Try to recall the most disastrous blind date you’ve ever had, then multiply that by ten, and you’ll have some idea of just how bad Elliot and Susan’s blind date is in Adam Szymkowicz’s quirky, romantic, highly original Nerve, now getting its Los Angeles premiere under the inspired direction of Michael Matthews.
Elliot (Adam Silver) is the first to give off warning signs when he tells Susan (Anna Rubley) that he finds it entirely normal for them both to be nervous “before we’ve even had a first kiss,” hardly what you’d expect a sane individual to say only seconds into a first date. When Susan later declares that “a good kiss is like a knife” and Elliot responds with a casual, “sort of makes me wish I had a knife,” his date then pulls one big mother of a knife from her purse, one she “just happens” to have with her.
This is just the first in a series of secrets Elliot and Susan reveal about themselves like skins pulled from a pair of very big onions, secrets which repel yet at the same time attract the mismatched (yet somehow perfectly matched) couple to each other.
Frequent trips to the men’s and ladies’ rooms allow both Elliot and Susan time to themselves, moments which reveal even more disturbing character traits, Elliot’s obsessive possessiveness (which he acts out with a marionette he’s made of one of his ex-girlfriends) and Susan’s obsessive compulsiveness (which she reveals via the countless cocktail napkins she tears to shreds.) Then there are all the dances Susan choreographs inside her head (and which we get to see performed by Rubley and Silver), dances which imply a not particularly stable individual.
Were either Elliot or Susan not so screwed up, the more “normal” of the two would surely beat a fast retreat, and in fact each of them seems alternately on the verge of doing just so. Still, in the world the very talented Szymkowicz has created for these would-be lovers, two entirely messed up individuals may just make for an absolutely right-for-each-other couple—that is if they can both stick around long enough to make it happen.
Nerve is that rare play, one that can appeal equally to those who enjoy taking a walk on the theatrical wild side, and those whose eyes tear up when they recall a rain-soaked Audrey Hepburn embracing George Peppard and that lost-and-found Cat in Breakfast At Tiffany’s.
Still, Szymkowicz’s unconventional romcom could easily veer too far into sitcom territory without just the right director and cast to bring it to authentic life. Fortunately, the masterful Matthews and a sensational young pair of actors keep Nerve always grounded in reality, even as Elliot and Susan’s neuroses and fantasies spin ever more out of orbit.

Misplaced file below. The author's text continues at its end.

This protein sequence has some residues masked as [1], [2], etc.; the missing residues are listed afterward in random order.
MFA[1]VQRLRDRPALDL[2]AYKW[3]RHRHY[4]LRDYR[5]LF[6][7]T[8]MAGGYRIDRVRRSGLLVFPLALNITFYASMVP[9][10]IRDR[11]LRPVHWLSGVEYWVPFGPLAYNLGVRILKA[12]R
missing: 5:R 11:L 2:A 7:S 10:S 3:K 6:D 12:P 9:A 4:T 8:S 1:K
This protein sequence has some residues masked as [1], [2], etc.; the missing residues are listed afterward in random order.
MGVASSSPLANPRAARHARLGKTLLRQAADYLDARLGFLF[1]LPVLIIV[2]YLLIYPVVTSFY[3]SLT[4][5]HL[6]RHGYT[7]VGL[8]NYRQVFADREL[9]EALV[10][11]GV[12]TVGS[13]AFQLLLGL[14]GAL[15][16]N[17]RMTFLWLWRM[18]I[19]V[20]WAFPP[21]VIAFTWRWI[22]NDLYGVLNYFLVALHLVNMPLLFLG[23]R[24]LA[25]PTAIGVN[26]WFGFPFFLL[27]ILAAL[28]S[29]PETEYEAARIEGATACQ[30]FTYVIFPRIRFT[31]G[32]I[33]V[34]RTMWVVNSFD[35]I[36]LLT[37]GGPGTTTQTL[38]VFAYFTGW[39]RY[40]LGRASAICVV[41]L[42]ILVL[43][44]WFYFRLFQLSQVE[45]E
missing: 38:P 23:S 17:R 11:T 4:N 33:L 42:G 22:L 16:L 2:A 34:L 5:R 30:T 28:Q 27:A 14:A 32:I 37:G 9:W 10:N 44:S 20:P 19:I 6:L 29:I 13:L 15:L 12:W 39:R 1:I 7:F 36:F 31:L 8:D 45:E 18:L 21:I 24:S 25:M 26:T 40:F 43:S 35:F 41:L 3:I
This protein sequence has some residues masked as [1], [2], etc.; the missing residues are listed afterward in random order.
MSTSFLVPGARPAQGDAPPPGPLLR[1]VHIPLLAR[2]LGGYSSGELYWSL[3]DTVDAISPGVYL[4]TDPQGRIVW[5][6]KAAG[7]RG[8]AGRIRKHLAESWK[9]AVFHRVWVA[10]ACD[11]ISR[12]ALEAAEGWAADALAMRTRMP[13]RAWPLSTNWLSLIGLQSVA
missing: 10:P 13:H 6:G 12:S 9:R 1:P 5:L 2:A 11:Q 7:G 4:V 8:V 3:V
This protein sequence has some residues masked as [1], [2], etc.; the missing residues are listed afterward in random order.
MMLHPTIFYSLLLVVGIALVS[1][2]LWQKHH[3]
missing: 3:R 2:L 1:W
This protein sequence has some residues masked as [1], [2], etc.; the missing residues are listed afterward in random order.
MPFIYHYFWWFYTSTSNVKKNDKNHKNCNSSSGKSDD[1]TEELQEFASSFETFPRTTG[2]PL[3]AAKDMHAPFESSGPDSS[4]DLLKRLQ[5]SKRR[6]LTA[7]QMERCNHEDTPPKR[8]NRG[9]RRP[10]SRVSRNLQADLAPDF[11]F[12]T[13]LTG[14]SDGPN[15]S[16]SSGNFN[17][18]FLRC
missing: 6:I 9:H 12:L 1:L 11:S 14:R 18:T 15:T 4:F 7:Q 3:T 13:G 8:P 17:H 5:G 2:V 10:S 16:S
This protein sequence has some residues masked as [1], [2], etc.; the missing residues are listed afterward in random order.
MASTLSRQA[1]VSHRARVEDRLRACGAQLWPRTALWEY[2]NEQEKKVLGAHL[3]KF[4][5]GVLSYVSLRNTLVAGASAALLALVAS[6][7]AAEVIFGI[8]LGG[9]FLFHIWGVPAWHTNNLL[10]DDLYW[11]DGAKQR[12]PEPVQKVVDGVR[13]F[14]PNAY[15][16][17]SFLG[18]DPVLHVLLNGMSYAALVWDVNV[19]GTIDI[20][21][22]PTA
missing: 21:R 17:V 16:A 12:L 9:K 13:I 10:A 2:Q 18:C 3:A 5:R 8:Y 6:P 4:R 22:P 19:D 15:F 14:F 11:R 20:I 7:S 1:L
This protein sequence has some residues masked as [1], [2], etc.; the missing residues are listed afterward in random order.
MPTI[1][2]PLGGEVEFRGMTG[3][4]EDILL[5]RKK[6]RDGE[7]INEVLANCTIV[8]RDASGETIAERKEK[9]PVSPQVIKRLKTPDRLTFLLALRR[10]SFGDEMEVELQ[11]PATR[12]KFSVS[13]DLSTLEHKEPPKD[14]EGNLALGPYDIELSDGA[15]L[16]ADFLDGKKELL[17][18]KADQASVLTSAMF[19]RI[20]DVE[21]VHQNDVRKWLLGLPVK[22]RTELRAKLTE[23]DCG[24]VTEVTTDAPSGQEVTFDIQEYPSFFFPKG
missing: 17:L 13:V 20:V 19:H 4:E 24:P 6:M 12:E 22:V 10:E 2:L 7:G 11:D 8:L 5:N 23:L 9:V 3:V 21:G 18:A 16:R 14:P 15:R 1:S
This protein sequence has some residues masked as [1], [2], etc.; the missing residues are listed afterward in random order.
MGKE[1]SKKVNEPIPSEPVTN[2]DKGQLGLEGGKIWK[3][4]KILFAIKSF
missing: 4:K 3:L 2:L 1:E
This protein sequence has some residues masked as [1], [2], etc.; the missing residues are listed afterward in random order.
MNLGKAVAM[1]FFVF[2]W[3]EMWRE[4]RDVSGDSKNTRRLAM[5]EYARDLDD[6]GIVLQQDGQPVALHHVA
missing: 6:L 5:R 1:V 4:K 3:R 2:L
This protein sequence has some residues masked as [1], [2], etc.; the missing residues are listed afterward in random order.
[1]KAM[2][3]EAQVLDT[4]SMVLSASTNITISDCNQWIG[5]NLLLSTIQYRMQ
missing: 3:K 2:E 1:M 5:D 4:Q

As outstanding as Silver was in A Noise Within’s 2010 revival of Clifford Odets’ Awake And Sing, his finely understated work in the 1930s classic did not prepare me for the quicksilver brilliance of his star turn as Elliot. There’s not a studied moment in Silver’s wholly spontaneous performance, an ever-changing bundle of quirks and kinks that the Chicago native keeps grounded in reality, even as Silver’s innate likeability keeps the audience, like Susan, from running towards the nearest exit.
Recent USC grad Rubley makes an auspicious professional debut in Nerve, adding her name to the many Trojan talents reviewed previously on these pages. At first glance, her Susan may seem too darned pretty to have a care in the world, the 20something’s cover girl looks making it hardly a wonder that Elliot falls fast and hard. Still, the more we get to know Susan, the more we realize that this blonde beauty’s internal scars run deep, and the more we see of Rubley’s gifts as an actress, the more we realize that her performance proves the perfect match for her costar’s flashier work.
Scenic designer extraordinaire Stephen Gifford has created a terrifically dark-and-dingy corner bar for Elliot and Susan’s first date, one which Sara Nishida lights with imagination and flair. Cricket S. Myers’ excellent sound design features a subtle juke box underscoring whose volume gets upped in those fantasy dance sequences, which Laura Harrison has choreographed exactly as we imagine Susan would in her mind. Thumbs up too to Lynn Bathke’s puppet design (and for the way Matthews stages its entrance). Christopher Johnson is stage manager. Jocelyn James is assistant director.
Elliot and Susan’s post first date future may be open to debate, this reviewer’s outlook ending up somewhat more optimistic than his guests’. Less likely to inspire contention is what an absolute gem of a production this L.A. premiere proves to be. Szymkowicz + Matthews + Silver & Rubley add up to something quite special indeed.
El Centro Theatre, Chaplin Stage, 804 N. El Centro Ave, Hollywood.
January 12, 2012
Photos: Nancy Lam